In my limited journey so far, I have found (and read) that bīja mantra meditation may not be the ideal exercise for a beginner. A bīja or seed mantra is a profound statement of a deity’s essence, so if one is new to Lord Indra and/or mantra meditation, it might be better to start with a mantra to understand Indra personally – oṃ indrāya namaḥ for instance – before approaching a bīja mantra that will convey his subtle nuances, higher wisdom, and powerful energies.
The sources for these mantras and their meanings are the works of Śrī Ganapati Muni and Pandit Vamadeva Shastri; relevant works of the latter include an article entitled “The Mantric Approach of the Vedas” and the bookMantra Yoga and Primal Sound. All writings in quotation marks are the words of Vamadeva.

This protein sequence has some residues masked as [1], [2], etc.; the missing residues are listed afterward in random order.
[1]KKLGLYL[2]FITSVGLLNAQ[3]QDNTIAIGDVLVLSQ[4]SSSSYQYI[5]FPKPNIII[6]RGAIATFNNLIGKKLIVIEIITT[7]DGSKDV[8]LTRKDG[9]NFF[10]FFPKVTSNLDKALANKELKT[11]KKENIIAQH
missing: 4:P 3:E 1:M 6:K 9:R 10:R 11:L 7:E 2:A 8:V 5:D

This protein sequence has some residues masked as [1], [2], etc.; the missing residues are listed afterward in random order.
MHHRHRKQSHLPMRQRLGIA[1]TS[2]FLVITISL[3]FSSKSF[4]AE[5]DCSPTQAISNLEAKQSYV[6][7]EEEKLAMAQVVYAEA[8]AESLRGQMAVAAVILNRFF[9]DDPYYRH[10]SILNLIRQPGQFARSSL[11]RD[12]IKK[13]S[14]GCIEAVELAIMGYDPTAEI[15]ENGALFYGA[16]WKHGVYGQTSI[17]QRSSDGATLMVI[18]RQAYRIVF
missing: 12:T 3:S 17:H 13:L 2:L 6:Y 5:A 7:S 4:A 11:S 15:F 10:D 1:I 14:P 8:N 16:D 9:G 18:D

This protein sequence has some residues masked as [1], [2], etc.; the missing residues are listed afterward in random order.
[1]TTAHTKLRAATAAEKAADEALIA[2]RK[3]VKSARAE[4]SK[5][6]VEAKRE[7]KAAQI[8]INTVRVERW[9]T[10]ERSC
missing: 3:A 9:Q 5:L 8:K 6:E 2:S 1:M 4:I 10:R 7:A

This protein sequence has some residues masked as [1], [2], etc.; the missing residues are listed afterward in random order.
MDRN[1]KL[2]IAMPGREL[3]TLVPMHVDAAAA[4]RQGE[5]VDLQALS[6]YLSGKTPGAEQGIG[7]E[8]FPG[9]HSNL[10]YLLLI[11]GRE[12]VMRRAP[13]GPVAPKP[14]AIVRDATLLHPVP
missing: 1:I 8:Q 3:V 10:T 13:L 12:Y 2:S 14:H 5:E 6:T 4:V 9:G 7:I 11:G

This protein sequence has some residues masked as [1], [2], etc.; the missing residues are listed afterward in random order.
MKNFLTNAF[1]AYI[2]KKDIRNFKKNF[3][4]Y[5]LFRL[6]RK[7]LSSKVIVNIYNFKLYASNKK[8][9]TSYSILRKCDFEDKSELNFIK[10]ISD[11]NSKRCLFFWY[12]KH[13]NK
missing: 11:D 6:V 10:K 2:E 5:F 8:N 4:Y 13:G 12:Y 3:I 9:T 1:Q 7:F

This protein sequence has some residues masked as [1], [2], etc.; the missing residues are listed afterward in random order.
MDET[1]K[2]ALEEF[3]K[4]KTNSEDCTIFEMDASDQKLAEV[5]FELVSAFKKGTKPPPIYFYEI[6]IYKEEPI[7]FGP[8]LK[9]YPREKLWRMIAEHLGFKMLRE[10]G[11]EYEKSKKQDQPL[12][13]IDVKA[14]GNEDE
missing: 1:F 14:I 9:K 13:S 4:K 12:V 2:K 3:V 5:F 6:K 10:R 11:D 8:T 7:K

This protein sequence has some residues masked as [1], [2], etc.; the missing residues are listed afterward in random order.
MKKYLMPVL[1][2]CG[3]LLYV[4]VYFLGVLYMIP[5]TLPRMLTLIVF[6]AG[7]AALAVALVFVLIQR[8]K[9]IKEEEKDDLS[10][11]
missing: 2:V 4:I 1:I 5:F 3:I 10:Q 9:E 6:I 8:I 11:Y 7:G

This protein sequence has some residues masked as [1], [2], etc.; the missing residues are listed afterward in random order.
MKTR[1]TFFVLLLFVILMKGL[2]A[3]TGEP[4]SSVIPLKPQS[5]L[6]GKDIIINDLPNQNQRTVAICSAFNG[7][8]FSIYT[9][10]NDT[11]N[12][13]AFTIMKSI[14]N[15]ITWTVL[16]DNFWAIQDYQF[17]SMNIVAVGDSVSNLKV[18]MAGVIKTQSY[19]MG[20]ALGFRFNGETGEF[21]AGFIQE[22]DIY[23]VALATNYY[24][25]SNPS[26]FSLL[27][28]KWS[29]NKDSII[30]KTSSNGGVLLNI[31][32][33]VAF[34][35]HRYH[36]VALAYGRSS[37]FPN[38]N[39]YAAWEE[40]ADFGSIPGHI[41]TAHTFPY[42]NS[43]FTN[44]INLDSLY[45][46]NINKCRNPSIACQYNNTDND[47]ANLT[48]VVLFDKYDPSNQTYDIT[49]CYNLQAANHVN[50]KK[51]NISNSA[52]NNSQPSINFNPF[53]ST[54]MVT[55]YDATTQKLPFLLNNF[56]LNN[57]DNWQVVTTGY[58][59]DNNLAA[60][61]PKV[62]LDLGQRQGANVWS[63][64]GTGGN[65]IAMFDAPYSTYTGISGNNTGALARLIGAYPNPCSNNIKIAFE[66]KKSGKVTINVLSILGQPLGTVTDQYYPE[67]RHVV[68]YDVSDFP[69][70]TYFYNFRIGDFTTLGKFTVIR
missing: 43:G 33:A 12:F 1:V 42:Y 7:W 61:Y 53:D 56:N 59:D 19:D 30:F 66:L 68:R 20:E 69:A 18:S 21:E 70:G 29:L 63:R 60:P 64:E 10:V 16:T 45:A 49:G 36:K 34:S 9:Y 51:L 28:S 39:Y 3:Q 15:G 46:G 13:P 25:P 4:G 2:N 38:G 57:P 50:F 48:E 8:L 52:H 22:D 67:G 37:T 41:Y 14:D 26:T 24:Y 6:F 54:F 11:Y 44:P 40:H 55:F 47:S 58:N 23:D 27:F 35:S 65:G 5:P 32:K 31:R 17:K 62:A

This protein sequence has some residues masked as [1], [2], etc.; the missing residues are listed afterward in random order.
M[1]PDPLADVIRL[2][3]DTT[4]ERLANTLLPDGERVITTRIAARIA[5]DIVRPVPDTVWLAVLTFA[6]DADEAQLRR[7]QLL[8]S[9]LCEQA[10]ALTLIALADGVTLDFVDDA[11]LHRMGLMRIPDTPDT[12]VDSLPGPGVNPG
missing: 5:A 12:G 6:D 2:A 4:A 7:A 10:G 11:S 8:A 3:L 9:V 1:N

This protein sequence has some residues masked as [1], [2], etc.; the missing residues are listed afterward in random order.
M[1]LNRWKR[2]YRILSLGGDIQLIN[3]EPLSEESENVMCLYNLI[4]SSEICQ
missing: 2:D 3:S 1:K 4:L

“Hīṃ refers to the power of the Vajra or the lightning bolt of pure perception that Indra, the deity of cosmic prana, wields.”
“Hūm is more an Agni mantra as Hota, but can be used for Indra as Vidyut-Agni.”
It “is a mantra of the inner fire or thermogenic force. It both calls the divine down into us and offers our soul upward to the Divine for transformation in the sacred fire of awareness…It is used to destroy negativity and creates great passion and vitality. As a powerful mantra it should also be used carefully. Yet it can be used in a more gentle manner to invoke divine grace and protection. Through it we can offer ourselves or our afflictions into the Divine for purification and transformation.
“Hūm is a Vedic mantra of Agni or fire. It is the mantra used to make offerings into the sacred fire. It also is used to call or invoke the fire and to make it flame up more brilliantly. It represents the soul hidden the body, the Divine immanent in the world. It governs the earth and the material sphere in general.”